As a general rule of lighting, we will always seek to have a scene with sufficient light so that the device in charge of recording is capable of capturing colors and details, which allows us to capture the volume so as not to lose nuances, avoiding at all costs hard shadows in key places such as faces and that light can grant more or less relevance depending on the plane in which the different objects are located.
Natural lighting is the easiest and cheapest way to shoot video at home, especially for those close-up shots. It also offers great results if you know how to take advantage of it and take into account that the sun moves continuously, consequently, your light source changes position.
The goal is for shots to look evenly lit and (relatively) free of shadows.
To do this, it is best to choose a well-lit place – the lighter, the better – and position ourselves with the light source directed towards us, trying to make it as uniform as possible, since if we stand to one side, shadows will be generated (and we would have to counteract them with another point of light or with a reflector, which you can make yourself with aluminum foil).
Be careful because we are not interested in the light is strong, but rather it favors more when it is soft. In this sense, a blind can help to soften and spread it.
We are not always going to have a large window with access to sunlight, a favorable day, or a space to situate ourselves right in front of the window. But there are other very successful low-cost solutions.
Using a couple of lamps
A versatile and relatively low-cost alternative to improve spaces with little or bad lighting is to have a couple of lamps with their corresponding bulbs.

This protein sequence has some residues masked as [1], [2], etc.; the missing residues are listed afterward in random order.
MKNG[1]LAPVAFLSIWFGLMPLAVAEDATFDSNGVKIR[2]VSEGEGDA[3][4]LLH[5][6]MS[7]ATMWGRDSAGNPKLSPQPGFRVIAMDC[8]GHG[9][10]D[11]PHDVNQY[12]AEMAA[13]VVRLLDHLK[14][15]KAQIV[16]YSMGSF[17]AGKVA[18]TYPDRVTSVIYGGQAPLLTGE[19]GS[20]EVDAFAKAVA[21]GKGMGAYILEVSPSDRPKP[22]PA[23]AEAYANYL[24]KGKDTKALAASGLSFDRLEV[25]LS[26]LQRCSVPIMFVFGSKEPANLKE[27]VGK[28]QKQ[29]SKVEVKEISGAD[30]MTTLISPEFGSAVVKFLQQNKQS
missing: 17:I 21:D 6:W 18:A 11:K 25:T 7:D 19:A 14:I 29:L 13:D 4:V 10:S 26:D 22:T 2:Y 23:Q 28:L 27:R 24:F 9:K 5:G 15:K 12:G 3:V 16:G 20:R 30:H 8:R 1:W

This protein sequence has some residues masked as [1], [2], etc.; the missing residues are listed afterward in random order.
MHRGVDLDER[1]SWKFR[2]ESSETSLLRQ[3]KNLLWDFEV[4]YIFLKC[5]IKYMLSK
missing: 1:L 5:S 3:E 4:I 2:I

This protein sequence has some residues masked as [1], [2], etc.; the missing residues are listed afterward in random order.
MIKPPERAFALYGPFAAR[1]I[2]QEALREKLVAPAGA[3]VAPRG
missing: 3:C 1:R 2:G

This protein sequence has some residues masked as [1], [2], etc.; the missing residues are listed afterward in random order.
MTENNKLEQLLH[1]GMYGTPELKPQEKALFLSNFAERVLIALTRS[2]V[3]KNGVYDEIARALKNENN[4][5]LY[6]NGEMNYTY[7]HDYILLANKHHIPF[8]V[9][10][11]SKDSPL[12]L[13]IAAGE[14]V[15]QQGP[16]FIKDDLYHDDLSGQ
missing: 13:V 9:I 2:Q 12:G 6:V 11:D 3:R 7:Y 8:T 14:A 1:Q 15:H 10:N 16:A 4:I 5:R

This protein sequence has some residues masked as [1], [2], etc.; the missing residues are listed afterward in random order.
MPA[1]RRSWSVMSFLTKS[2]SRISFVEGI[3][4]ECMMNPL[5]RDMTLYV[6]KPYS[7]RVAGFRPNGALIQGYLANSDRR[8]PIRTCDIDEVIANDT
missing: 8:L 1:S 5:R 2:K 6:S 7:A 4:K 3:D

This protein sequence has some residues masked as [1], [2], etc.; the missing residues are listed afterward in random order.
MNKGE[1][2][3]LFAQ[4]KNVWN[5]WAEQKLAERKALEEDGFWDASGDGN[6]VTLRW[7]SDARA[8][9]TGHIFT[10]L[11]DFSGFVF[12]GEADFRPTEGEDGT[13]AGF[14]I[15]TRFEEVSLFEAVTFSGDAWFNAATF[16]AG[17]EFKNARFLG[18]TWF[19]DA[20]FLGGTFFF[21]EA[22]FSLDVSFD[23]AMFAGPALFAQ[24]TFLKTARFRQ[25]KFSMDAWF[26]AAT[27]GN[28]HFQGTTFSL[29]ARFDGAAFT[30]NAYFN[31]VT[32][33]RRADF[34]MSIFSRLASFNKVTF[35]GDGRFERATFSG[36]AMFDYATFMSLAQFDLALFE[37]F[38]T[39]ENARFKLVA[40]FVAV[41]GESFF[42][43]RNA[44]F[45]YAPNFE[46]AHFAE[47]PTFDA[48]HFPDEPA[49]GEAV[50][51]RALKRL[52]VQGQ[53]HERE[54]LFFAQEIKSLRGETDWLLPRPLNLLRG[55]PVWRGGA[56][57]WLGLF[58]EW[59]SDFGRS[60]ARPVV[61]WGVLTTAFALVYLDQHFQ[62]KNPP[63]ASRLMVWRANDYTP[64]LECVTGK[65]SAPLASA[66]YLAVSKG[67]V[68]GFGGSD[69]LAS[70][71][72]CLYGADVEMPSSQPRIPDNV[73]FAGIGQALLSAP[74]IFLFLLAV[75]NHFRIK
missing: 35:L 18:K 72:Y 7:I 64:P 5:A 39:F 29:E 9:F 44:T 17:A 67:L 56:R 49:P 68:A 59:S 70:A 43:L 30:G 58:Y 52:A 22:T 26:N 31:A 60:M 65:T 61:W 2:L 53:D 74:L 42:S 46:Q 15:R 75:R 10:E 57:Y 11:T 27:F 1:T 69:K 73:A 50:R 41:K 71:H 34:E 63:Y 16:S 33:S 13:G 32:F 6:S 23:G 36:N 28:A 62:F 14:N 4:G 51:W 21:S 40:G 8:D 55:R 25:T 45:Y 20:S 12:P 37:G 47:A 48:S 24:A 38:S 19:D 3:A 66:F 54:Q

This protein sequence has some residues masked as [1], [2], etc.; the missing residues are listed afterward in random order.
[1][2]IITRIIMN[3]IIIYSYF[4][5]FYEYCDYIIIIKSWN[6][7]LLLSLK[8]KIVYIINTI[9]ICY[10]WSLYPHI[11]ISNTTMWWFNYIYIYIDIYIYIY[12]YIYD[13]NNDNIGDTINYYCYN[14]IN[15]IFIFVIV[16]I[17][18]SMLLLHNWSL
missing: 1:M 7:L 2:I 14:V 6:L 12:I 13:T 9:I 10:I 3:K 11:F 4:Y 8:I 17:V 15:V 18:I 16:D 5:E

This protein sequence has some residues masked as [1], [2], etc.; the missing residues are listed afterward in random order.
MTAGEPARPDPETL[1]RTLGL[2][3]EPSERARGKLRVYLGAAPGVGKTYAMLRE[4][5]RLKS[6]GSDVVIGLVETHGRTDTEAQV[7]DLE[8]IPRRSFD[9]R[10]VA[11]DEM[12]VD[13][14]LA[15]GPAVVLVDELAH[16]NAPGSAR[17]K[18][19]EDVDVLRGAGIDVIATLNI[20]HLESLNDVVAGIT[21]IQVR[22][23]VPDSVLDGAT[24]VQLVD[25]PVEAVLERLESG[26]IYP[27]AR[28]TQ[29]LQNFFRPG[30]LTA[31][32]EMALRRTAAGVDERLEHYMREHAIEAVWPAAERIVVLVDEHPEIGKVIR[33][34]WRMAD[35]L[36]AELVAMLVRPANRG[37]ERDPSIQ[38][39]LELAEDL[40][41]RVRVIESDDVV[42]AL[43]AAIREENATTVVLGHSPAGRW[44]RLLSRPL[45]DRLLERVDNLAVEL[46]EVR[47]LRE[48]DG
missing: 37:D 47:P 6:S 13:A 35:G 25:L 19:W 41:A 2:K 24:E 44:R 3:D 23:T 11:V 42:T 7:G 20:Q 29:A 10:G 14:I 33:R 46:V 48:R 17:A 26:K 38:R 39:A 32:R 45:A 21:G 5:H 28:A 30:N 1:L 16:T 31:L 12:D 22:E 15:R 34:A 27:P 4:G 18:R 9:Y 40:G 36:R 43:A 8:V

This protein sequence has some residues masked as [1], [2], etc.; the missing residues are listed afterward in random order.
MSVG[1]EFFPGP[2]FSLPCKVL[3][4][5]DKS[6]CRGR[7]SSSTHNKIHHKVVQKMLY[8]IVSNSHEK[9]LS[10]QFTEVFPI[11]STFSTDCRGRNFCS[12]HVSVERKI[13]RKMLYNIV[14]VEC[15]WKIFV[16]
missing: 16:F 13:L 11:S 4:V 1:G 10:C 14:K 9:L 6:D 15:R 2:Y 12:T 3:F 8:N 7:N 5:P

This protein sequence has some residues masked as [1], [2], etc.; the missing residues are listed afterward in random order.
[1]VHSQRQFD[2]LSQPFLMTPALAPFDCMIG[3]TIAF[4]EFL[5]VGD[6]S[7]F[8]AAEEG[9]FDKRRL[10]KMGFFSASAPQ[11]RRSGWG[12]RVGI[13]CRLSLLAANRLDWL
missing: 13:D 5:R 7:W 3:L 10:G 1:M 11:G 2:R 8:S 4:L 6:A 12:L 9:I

The good thing is that it is not difficult to have a couple of lamps at home and that, in addition to using them for sporadic video recording, they will be useful for our day-to-day.
The idea is to place both lamps (ideally they are the same) in front of you, just behind the device that you are going to use to record, arranged symmetrically placed at 45 degrees.
The goal again is to achieve soft diffused light, something shaded lamps help. The lamps, on the other hand, create intense points of light, useful in close-ups but “dangerous” due to that direct light that can be harsh.
However, the versatility of the connected light bulbs makes them the best candidates in this segment, we are referring to the dimmable models with RGB lighting. Without going any further, here you can see a few tricks from Philips Hue ( 82 euros for the pack of two colored bulbs) for product photography.
Rings of light
If the user is going to be exclusively selfie photos and close-up videos, the light ring is a good low-cost alternative framed in the input range, that is, for sporadic use.
This gadget consists of a circular light, so it offers uniform lighting right in the area in front of them (your face), thus mitigating the most pronounced shadows and providing an attractive point of light in the eyes.